Holly A. Bardutz,  PhD is the 2020 recipient of the Nancy Wermuth Francke Memorial Alumni Award

Holly Bardutz, PhD

Holly Bardutz, PhD

In its second year, the $2,500 award was established by alum, Barb Mather, PhD. The inspiration behind the Award is to support a Fielding graduate whose research is in health education. Dr. Mather, the Wermuth family, friends, and Fielding alumni and staff, contributed to the Award’s fundraising campaign organized in Nancy’s memory. March 26, 2020, would have been Nancy’s 73rd Birthday.

We caught up with Dr. Bardutz, and she told us about her research and receiving the Award:

What would you say is your greatest passion related to your project and why you applied for this Award?

Most people think that as they age, their brain and brain function has to deteriorate. That is not true! Your brain can maintain and even improve brain function as you age. You can make new brain cells even if you are in your nineties!

How would you explain your research?

During my doctoral studies at Fielding, I have designed and copyrighted a series of classes which teaches people how to take care of their brain as they age. The classes are taught in a fun, relaxed manner. In my research, I plan to study how the classes impact peoples’ lives. I hope to learn how to improve these classes and how offering them through Zoom impacts the participant experience. Loneliness and social isolation can be a problem for many older adults. Perhaps running these classes through Zoom will help people connect with others, especially during the pandemic we are all experiencing today.

How has Fielding impacted your personal and professional work?

I have always been passionate about the brain, but during my doctoral studies at Fielding, I began to look at the best ways to maintain and improve brain function for all people, including older adults. Fielding opened my eyes to what was going on in the area of cognitive health for older adults worldwide. With the credibility of a PhD, I am a full-time brain researcher at the University of Regina, in Saskatchewan, Canada, where I am the lead researcher of my research program. I also collaborate with other brain researchers at the University of Regina and with colleagues at the UBC Brain Centre. After my PhD, my External Examiner on my dissertation committee asked me if I would like to work with him and his team. I said, “Yes!”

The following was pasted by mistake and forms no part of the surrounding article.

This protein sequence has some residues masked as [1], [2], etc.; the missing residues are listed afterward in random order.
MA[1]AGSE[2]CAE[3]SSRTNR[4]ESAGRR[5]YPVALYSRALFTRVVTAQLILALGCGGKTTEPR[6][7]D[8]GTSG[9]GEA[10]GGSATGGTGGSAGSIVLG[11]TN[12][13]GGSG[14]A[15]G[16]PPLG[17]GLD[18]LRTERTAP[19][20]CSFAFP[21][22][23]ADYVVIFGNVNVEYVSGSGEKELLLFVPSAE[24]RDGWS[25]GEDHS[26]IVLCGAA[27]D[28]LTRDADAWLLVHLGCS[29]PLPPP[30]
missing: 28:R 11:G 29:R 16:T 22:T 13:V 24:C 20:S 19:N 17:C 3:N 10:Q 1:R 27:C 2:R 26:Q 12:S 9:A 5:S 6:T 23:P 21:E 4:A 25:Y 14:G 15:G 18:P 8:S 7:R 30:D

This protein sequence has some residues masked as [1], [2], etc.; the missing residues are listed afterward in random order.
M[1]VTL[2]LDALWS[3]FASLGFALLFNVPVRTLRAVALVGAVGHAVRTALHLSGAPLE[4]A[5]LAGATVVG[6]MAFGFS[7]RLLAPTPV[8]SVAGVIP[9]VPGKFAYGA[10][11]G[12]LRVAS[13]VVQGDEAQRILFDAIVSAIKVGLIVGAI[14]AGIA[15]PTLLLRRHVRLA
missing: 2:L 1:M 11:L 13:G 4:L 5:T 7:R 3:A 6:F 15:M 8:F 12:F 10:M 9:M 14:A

Dr. Holly Bardutz is a Brain Research Associate and Linguistics Instructor at the University of Regina, in Regina, Saskatchewan, Canada. She received her PhD from Fielding in 2017. She has designed and taught several courses at the University of Regina. Most of her students go on to graduate school to become Speech Pathologists, English as an Additional Language Teachers, and Neuroscientists. Though she has taught mostly at First Nations University of Canada –a part of the University of Regina – she recently moved to the Faculty of Kinesiology and Health Studies as part of the Brain Health Initiative launch. She is currently working as Principal Investigator on several research projects with colleagues from the University of British Columbia Brain Centre.  Her current research projects involve the effects of exercise on people who have Parkinson’s Disease, where she and her team will measure sleep cycles using wearable technology and have people spend a night in an actual sleep clinic at the local hospital. Dr. Bardutz has designed and teaches Brain Health and Fitness classes to the public. She is married to Dr. Patrick Bardutz, a veterinarian, and they have two incredible children, Stephen and Emily.

To learn about alumni research funding opportunities, join the Fielding Alumni Association. We express our gratitude to the Award Selection Committee: Dr. Mather, Dr. McClintock, and Hilary Molina, as well as everyone who submitted their applications this year.